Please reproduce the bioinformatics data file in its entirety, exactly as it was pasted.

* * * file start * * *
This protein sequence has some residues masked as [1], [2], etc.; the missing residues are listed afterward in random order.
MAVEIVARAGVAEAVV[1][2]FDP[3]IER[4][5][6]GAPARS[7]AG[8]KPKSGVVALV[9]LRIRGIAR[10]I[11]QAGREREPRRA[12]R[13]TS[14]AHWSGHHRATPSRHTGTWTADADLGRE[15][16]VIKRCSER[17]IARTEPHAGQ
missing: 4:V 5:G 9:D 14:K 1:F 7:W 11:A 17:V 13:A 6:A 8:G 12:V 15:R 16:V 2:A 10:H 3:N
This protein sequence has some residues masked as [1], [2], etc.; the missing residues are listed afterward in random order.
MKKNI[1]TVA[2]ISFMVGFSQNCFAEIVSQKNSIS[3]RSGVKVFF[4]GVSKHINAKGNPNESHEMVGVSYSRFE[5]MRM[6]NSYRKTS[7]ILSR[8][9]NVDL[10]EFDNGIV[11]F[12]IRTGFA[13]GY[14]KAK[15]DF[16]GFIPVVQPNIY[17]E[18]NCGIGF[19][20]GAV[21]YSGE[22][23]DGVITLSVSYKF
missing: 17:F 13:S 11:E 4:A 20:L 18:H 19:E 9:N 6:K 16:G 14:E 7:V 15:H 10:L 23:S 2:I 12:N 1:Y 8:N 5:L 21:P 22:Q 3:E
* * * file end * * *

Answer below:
This protein sequence has some residues masked as [1], [2], etc.; the missing residues are listed afterward in random order.
MAVEIVARAGVAEAVV[1][2]FDP[3]IER[4][5][6]GAPARS[7]AG[8]KPKSGVVALV[9]LRIRGIAR[10]I[11]QAGREREPRRA[12]R[13]TS[14]AHWSGHHRATPSRHTGTWTADADLGRE[15][16]VIKRCSER[17]IARTEPHAGQ
missing: 4:V 5:G 9:D 14:K 1:F 7:W 11:A 17:V 13:A 6:A 8:G 12:V 15:R 16:V 2:A 10:H 3:N
This protein sequence has some residues masked as [1], [2], etc.; the missing residues are listed afterward in random order.
MKKNI[1]TVA[2]ISFMVGFSQNCFAEIVSQKNSIS[3]RSGVKVFF[4]GVSKHINAKGNPNESHEMVGVSYSRFE[5]MRM[6]NSYRKTS[7]ILSR[8][9]NVDL[10]EFDNGIV[11]F[12]IRTGFA[13]GY[14]KAK[15]DF[16]GFIPVVQPNIY[17]E[18]NCGIGF[19][20]GAV[21]YSGE[22][23]DGVITLSVSYKF
missing: 17:F 13:S 11:E 4:A 20:L 18:H 19:E 9:N 6:K 16:G 14:E 7:V 15:H 10:L 23:S 2:I 12:N 1:Y 8:N 5:L 21:P 22:Q 3:E